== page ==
THE END OF this month will see Formula One return to start winter testing, building up to next month’s start of the 2018 season in Melbourne, Australia. While there will be few changes to the stars and locations of the show, a lot of the change that will be witnessed by those who follow Formula One will concern the racing itself and changes to the image of the Formula One brand.
This is the first full offseason that new owners Liberty Media have had to implement the changes to the sport that they want to see, all part of their attempt to broaden the support of Formula One and to move it into the ‘modern era’. One of the more notable changes is also the most controversial move seen during this offseason. Two weeks ago, F1 announced that they would be removing the ‘Grid Girls’, seen at the start of the race holding placards up in front of each driver’s car.
F1 Managing Director of Communications Sean Bratches has stated that the use of grid girls “does not resonate with our brand values and is clearly at odds with modern day societal norms”.
That hasn’t stopped over 8000 people signing a petition online asking for the ‘grid girls’ to come back. Formula One is replacing the girls with ‘Grid Kids,’ in the hope of making the sport feel like a more achievable ambition to children. The kids that will be used will be ones who are already competing in some form of junior motorsport at a competitive level. Formula One has suggested two ways in which these children could be selected, promoting selection through lottery or specific selection from national motorsport authorities.
FIA President Jean Todt said that he is “delighted” about the change, stating that “Formula One is the pinnacle of motorsport and the dream of every young racer”, with the hope of bringing the dream closer.
In addition, there have been some changes made to the safety regulations on which teams have to design their cars around this season including the removal of ‘t-wings’ and ‘shark fins’ that were both commonplace during the 2017 season. However, the change that will be most obvious to fans in this regard is the introduction of the ‘halo’, a cockpit protection system. The halo will be compulsory on all cars in the 2018 season and must be able to withstand 87kN of force.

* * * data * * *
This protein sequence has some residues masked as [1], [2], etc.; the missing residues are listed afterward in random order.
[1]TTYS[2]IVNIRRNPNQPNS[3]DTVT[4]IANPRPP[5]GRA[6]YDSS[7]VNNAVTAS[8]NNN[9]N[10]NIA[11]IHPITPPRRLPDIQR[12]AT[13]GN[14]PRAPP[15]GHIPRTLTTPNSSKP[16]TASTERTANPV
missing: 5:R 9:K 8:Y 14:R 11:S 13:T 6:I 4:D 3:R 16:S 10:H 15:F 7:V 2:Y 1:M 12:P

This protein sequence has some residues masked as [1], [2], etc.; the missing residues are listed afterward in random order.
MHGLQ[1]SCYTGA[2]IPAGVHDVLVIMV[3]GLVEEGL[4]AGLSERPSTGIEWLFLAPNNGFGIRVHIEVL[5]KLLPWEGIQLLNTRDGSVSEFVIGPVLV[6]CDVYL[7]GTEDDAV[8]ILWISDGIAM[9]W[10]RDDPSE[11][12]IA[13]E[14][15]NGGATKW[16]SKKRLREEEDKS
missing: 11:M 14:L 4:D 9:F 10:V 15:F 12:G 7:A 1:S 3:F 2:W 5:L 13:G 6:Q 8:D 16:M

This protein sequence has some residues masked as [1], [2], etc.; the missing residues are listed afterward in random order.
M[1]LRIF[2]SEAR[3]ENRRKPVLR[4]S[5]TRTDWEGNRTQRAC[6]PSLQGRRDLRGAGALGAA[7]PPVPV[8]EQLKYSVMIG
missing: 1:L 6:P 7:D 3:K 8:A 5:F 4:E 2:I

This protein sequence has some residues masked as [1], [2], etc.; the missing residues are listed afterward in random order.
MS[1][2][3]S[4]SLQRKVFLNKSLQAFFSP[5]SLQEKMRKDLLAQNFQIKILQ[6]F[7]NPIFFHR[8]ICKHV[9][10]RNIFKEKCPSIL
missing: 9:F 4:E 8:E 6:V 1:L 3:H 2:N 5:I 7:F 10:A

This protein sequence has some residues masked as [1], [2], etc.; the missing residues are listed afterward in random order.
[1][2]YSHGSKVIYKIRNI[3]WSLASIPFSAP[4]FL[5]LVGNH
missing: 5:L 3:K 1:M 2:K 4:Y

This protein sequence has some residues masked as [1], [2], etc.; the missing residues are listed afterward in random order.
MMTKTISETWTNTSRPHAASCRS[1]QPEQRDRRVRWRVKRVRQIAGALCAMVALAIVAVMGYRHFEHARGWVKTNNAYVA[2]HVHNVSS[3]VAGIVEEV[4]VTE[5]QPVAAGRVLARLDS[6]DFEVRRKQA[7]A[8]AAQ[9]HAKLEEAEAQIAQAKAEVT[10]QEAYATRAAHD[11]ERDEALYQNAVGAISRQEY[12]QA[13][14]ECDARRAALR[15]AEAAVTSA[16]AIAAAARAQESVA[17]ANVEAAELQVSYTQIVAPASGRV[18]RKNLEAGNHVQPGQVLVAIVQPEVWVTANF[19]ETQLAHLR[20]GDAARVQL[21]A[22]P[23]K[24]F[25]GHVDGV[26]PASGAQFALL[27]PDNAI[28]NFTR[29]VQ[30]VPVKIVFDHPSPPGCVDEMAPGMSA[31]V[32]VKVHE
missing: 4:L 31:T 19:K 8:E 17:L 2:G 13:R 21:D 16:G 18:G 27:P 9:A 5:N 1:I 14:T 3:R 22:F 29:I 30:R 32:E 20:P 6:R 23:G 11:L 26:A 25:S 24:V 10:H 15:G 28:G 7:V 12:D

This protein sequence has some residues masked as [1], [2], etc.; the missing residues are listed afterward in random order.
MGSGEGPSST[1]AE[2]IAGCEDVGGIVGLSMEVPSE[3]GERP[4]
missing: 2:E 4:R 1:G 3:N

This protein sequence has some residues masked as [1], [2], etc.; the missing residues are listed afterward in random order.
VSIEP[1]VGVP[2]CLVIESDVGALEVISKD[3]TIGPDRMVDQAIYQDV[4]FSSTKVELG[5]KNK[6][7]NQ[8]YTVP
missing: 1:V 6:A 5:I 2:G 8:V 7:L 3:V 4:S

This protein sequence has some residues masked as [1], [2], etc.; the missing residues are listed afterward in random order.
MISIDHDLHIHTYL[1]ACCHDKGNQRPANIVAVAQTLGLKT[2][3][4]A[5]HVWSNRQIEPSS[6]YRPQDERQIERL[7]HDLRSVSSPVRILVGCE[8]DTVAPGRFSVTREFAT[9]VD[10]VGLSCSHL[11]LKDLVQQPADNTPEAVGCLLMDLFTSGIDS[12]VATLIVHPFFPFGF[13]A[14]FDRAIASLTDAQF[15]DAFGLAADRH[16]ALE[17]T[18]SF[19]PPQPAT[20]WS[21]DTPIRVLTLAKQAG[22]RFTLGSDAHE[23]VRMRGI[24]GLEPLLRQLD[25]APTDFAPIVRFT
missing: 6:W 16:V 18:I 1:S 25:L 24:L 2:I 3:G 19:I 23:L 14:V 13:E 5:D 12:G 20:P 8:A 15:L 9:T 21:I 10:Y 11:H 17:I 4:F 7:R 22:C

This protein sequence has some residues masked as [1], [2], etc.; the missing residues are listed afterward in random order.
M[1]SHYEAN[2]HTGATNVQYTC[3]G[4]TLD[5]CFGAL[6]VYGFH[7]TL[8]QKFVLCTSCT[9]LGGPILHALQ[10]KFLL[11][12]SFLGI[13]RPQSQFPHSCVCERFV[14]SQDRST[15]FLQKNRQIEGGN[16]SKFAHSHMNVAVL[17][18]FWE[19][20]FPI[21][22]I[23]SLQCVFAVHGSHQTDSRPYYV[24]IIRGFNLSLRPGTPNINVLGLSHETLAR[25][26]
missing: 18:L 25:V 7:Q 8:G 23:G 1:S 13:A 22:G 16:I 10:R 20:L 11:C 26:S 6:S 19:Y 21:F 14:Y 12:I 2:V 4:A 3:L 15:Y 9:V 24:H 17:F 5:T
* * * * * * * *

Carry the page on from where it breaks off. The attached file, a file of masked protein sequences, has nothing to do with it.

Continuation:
The reason for the introduction of the halo is to prevent flying debris from entering the cockpit. The push for the halo has been around for a long time, since the Hungarian Grand Prix in July 2009 when flying debris hit then Ferrari driver Felipe Massa in the head while he was travelling at 162mph. This knocked him unconscious with his car hitting a barrier. This would cause Massa to miss the race the next day and the rest of the season. Many still blame the incident for the dip in form seen afterwards.
The proposed solution would significantly reduce the area that debris could enter the cockpit from, however it would not entirely eliminate it. Reaction in the paddock has been mixed: Sebastian Vettel and Fernando Alonso have come forward in support of the new regulations, while Max Verstappen and Nico Hülkenberg have declared their opposition to both the removal of the ‘Grid Girls’ and the introduction of the halo system.
Reaction online has likewise been mixed with those in favour emphasising the driver safety aspect of the halo, and those against focusing on the aesthetics and the potential to block driver vision. It seems that, regardless of views, the debate over the halo could last past the first race.
The final notable change for the upcoming season is the replacement of the iconic logo with a new logo. The design’s aim is to look like a Formula One car while providing a ‘modern-retro’ feel. Reaction towards this change was at first at the negative end with both Lewis Hamilton and Sebastian Vettel hitting out at the new logo, both saying that the old logo, implemented in 1994 by Bernie Ecclestone, was more iconic and better looking. However, since its release, anger towards the logo has died down.
Formula One returns with the Melbourne Grand Prix, with practice starting om Friday 23rd March. Before then winter testing starts on 26 February.